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I am new to R and have just started to use it. I am currently experimenting with the quantmod package.

The quantmod package seems to do most of what I want to do, however, I dont want to use the getSymbols() function to fetch data into R. Instead, I want to use my own data - stored as csv files on my local disc.

I want to be able to slurp the data from my CSV files for use with quantmod. I came accros this article, which shows how to do read CSV files for use with quantmod, but I don't like it for at least 2 reasons:

  1. It writes a new (reformatted) CSV file to disc before loading into quantmod. I would much rather do any necessary munging in memory, using R.

  2. The CSV file has column headers. My data dosen't have column headers. Instead the fields are at predetermined fixed column positions (matches the 'standard' format adopted by Yahoo Finance data tables).

I haven't managed to work out the data type returned by the getSymbols() function. I expected it to return a data frame, yet when I checked its class, it was identified as a character vector - which I found very suprising (and frankly, don't believe, since I am able to plot a barChart from the data contained in the variable):

yhoo <- getSymbols("YHOO",src="google")
[1] "character"
> yhoo
[1] "YHOO"

I would be grateful if someone could show how to write a small R function (most likely a wrapper around read.csv) that will read data from my CSV file and return it as an R object (data frame?) for use with quantmod.

Here is some pseudocode explaining what I want to do:

# in case I need some funcs here for creating data type returned by function

loadCSVDataFile <- function(full_pathname){
    csvdata <- read.csv(full_pathname, header=FALSE,sep=",")
    dates <- csvdata[,1]
    op <- csvdata[,2]
    hi <- csvdata[,3]
    lo <- csvdata[,4]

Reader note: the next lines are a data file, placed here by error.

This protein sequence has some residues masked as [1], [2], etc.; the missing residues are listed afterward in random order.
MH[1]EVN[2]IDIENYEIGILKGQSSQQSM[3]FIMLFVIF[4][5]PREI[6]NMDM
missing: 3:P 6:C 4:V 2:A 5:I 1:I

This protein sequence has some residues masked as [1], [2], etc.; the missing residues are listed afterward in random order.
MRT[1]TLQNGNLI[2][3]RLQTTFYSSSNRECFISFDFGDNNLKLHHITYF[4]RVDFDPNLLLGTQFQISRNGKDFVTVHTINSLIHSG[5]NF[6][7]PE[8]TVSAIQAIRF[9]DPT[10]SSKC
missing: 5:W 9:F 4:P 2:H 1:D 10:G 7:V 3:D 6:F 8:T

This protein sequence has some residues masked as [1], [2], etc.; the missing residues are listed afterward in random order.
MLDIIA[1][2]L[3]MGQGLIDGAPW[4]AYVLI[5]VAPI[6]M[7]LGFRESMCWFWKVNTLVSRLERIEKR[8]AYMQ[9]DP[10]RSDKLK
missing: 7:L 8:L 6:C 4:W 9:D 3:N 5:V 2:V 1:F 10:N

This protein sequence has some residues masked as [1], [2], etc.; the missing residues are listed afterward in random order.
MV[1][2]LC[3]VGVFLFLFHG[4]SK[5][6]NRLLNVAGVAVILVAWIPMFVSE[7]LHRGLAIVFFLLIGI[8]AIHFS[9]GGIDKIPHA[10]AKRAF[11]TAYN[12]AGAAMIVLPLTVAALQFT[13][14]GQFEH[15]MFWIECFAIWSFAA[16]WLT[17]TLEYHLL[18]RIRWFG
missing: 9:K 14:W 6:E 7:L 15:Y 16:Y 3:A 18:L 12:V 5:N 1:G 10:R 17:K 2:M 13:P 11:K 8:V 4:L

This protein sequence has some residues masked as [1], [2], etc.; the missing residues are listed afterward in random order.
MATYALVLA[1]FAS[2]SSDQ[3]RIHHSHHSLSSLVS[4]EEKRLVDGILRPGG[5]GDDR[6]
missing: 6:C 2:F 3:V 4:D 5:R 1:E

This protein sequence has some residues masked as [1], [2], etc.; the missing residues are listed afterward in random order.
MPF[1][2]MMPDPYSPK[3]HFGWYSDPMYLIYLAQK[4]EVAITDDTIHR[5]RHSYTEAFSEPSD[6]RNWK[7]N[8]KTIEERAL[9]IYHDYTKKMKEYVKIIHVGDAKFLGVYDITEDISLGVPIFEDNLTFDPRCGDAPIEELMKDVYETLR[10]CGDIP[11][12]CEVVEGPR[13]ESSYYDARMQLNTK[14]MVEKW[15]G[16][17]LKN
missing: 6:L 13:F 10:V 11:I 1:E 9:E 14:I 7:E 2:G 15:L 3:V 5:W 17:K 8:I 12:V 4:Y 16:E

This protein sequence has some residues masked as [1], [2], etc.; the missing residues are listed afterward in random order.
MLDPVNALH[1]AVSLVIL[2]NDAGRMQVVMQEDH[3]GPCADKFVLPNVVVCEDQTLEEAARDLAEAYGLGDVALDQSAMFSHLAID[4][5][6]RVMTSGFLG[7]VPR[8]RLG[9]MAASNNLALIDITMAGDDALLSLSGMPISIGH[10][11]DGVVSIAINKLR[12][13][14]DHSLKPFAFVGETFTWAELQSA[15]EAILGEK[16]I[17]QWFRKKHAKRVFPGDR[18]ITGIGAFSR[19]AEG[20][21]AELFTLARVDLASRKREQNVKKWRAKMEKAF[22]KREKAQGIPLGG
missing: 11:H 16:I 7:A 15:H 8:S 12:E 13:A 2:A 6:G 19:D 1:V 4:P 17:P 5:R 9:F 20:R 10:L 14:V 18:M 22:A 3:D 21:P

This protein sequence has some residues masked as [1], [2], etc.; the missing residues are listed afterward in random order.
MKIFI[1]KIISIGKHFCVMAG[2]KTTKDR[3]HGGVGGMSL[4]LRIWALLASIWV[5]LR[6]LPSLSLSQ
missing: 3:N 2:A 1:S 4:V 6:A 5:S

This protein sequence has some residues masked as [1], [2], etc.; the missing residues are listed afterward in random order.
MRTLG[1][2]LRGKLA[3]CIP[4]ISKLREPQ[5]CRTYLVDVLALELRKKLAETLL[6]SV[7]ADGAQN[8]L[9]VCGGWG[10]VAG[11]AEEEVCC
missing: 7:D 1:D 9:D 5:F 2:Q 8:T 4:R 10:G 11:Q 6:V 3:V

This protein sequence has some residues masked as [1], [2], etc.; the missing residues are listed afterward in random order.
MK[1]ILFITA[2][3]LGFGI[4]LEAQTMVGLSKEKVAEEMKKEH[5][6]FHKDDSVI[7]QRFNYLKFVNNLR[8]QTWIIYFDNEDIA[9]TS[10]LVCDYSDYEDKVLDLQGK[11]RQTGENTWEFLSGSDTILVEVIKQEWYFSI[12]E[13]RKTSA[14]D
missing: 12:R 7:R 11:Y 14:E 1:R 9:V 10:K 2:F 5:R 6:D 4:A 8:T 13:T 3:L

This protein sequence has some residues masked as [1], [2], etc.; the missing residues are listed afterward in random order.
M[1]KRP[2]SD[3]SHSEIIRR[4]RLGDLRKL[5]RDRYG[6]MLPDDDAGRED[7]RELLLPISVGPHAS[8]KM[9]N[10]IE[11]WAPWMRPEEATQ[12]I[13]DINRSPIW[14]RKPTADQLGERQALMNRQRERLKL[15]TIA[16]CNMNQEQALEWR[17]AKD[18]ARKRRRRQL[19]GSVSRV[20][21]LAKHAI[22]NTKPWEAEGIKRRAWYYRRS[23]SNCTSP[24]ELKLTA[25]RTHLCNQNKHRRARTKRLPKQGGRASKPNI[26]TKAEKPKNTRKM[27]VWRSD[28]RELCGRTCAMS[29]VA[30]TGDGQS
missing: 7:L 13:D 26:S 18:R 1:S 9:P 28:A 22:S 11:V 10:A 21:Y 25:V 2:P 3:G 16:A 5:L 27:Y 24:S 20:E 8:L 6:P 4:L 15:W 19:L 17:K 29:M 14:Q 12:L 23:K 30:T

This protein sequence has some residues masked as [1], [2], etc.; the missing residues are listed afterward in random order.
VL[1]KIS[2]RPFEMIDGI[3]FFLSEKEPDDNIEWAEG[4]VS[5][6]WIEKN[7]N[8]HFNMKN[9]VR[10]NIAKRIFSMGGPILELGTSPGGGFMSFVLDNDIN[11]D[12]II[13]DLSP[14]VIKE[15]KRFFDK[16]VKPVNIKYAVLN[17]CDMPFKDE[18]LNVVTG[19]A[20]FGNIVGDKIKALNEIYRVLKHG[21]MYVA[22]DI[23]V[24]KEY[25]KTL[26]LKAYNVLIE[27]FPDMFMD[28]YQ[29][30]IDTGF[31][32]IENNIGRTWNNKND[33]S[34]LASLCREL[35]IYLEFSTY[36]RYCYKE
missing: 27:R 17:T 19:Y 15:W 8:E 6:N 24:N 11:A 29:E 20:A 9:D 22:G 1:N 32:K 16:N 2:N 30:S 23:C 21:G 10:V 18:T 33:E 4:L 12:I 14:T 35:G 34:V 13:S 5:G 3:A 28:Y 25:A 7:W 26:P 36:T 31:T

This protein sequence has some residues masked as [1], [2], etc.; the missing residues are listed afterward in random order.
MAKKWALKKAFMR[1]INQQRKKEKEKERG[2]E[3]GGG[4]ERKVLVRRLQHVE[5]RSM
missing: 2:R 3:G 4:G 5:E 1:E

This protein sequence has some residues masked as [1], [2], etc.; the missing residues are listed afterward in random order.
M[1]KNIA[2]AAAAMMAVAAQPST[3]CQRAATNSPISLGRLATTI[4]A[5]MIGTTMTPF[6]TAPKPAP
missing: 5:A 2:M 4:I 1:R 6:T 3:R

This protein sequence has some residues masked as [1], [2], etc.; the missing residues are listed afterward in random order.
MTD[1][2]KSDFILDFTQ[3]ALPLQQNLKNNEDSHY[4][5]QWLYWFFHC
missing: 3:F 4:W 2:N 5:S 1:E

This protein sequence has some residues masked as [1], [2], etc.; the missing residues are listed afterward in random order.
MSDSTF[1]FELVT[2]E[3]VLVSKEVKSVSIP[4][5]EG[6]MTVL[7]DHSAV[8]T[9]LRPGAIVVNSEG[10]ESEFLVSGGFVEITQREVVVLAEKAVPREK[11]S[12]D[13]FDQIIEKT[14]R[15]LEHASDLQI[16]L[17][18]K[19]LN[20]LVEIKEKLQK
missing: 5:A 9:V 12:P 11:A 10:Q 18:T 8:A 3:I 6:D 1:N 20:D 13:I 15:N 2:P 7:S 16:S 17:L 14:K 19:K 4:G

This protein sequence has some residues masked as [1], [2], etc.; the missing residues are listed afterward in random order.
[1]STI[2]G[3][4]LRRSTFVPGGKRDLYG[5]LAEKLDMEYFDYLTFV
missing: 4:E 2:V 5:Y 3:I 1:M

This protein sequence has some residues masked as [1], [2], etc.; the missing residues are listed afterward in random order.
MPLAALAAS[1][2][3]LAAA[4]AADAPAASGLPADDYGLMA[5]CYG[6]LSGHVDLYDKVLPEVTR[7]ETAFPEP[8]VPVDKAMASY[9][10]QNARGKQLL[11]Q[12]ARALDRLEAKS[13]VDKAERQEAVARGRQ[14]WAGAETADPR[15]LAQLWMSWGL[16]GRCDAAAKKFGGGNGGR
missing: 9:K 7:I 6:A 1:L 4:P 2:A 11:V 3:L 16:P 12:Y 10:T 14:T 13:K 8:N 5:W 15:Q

cl <- csvdata[,5]
    vol <- csvdata[,6]
    oi <- csvdata[,7]

    # Now combine columns into a data type that matches that returned by the
    # getSymbols() ....
    # return(dataset)


I have STLL not managed to get this to work, using the answers given so far ...:

> gbpusd <- as.xts(read.zoo('/path/to/gbpusd.csv', header=FALSE))
> class (gbpusd)
[1] "xts" "zoo"
> barChart(gbpusd)
Error in `[.xts`(x, xsubset) : subscript out of bounds

> gbpusd2 <- getSymbols.csv('gbpusd',,'/path/to/')
Error in missing(verbose) : 'missing' can only be used for arguments
> gbpusd2 <- getSymbols.csv('gbpusd',.GlobalEnv,'/path/to/')
Error in missing(verbose) : 'missing' can only be used for arguments
> gbpusd2 <- getSymbols.csv('gbpusd','.GlobalEnv','/path/to/')
Error in missing(verbose) : 'missing' can only be used for arguments
> gbpusd2 <- getSymbols.csv('gbpusd',env,'/path/to/')
Error in missing(verbose) : 'missing' can only be used for arguments

What am I doing wrong?

share|improve this question
(1) Can you reformat your first code example by removing the leading ">" and indenting lines by 4 spaces; (2) I assure you that you cannot plot a bar chart using the 4 letters "YHOO". Try class(YHOO) which gives [1] "xts" "zoo". –  neilfws Jan 23 '12 at 11:44
Why are you trying to work out the data type returned by getSymbols? The Value section ?getSymbols tells you what it returns and how it returns it. Most quantmod functions also expect a time-series-like object, and data.frames are not in this category. –  Joshua Ulrich Jan 23 '12 at 16:33